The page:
The Estuary Transit District provides public transportation throughout Lyme and the surrounding towns through its 9 Town Transit Service. Services include connections to Old Saybrook station, served by Amtrak and Shore Line East railroads.
On the National Register of Historic Places
- Cooper Site (added November 15, 1987)
- Hadlyme Ferry Historic District (added December 21, 1994): 150, 151, 158, 159, 162-1, 162-2 Ferry Rd. and ferry slip
- Hadlyme North Historic District (added December 8, 1988): Roughly bounded by CT 82, Town St., Banning Rd., and Old Town St.
- Hamburg Bridge Historic District – Joshuatown Road and Old Hamburg Road (added April 10, 1983)
- Hamburg Cove Site (added November 15, 1987)
- Lord Cove Site (added November 15, 1987)
- Selden Island Site (added November 15, 1987)
- Seventh Sister (added July 31, 1986): 67 River Rd.
- Robert Ballard, oceanographer
- Joan Bennett (1910–1990), film and television actress, buried in town after her death in Scarsdale, New York
- Hiel Brockway (died 1842), founder of Brockport, New York
- Zebulon Brockway (1827–1920), a penologist some have called the "Father of prison reform" in the United States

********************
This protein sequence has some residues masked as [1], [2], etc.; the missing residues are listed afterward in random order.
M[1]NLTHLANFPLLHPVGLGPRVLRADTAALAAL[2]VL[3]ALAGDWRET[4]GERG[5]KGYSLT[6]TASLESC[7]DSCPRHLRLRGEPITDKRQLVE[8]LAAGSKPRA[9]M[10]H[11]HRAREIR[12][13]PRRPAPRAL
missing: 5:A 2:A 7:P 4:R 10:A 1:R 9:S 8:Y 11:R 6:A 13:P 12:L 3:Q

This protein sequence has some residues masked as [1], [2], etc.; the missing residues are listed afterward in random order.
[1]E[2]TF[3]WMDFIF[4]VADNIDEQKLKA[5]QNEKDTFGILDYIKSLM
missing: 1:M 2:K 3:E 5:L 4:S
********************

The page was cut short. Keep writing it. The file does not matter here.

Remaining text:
- Daniel Chadwick (1825–1884), politician
- Donald Barr Chidsey (1902–1981), novelist and historian
- Wequash Cooke, Native American leader, buried in Lyme in 1642
- Dominick Dunne, author, had a house in Hadlyme for many years until his death
- Matthew Griswold (1714–1799), governor of the state (1784–1786)
- Roger Griswold (1762-1812), son of Mathew, US congressman (1785-1805), governor of the state (1811-1812), famous for brawl on the floor of Congress
- Roger Hilsman, World War II hero, post-war diplomat and author
- Harry Holtzman (1912–1987), abstract artist
- Ezra Lee (1749–1821), commander of the Turtle submarine during the Revolutionary War, and world's first submariner
- Beatrice Lillie, Canadian-born actress, had a house on Grassy Hill Road in the 1970s